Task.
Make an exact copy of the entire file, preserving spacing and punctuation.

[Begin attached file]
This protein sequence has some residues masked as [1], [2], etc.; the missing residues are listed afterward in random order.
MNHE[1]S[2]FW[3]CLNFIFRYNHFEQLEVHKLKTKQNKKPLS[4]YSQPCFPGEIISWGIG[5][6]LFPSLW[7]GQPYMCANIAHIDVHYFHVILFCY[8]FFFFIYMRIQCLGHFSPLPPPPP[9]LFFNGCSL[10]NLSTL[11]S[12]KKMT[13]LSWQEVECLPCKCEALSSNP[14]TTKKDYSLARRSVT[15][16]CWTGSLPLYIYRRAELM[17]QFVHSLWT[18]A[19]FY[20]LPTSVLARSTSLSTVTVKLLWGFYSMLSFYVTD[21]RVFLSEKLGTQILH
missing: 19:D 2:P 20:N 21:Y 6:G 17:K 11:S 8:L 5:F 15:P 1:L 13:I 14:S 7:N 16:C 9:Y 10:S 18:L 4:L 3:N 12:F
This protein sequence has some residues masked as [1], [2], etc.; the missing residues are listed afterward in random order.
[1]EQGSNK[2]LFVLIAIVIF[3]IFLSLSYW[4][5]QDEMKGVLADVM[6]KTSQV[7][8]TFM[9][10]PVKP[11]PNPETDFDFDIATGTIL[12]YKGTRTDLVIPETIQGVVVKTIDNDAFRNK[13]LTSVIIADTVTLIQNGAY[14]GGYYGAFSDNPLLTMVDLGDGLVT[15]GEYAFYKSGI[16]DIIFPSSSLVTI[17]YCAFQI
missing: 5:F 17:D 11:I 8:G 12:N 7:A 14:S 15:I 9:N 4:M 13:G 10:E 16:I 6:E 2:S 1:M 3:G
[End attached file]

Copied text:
This protein sequence has some residues masked as [1], [2], etc.; the missing residues are listed afterward in random order.
MNHE[1]S[2]FW[3]CLNFIFRYNHFEQLEVHKLKTKQNKKPLS[4]YSQPCFPGEIISWGIG[5][6]LFPSLW[7]GQPYMCANIAHIDVHYFHVILFCY[8]FFFFIYMRIQCLGHFSPLPPPPP[9]LFFNGCSL[10]NLSTL[11]S[12]KKMT[13]LSWQEVECLPCKCEALSSNP[14]TTKKDYSLARRSVT[15][16]CWTGSLPLYIYRRAELM[17]QFVHSLWT[18]A[19]FY[20]LPTSVLARSTSLSTVTVKLLWGFYSMLSFYVTD[21]RVFLSEKLGTQILH
missing: 19:D 2:P 20:N 21:Y 6:G 17:K 11:S 8:L 5:F 15:P 1:L 13:I 14:S 7:N 16:C 9:Y 10:S 18:L 4:L 3:N 12:F
This protein sequence has some residues masked as [1], [2], etc.; the missing residues are listed afterward in random order.
[1]EQGSNK[2]LFVLIAIVIF[3]IFLSLSYW[4][5]QDEMKGVLADVM[6]KTSQV[7][8]TFM[9][10]PVKP[11]PNPETDFDFDIATGTIL[12]YKGTRTDLVIPETIQGVVVKTIDNDAFRNK[13]LTSVIIADTVTLIQNGAY[14]GGYYGAFSDNPLLTMVDLGDGLVT[15]GEYAFYKSGI[16]DIIFPSSSLVTI[17]YCAFQI
missing: 5:F 17:D 11:I 8:G 12:N 7:A 14:S 15:I 9:N 4:M 13:G 10:E 16:I 6:E 2:S 1:M 3:G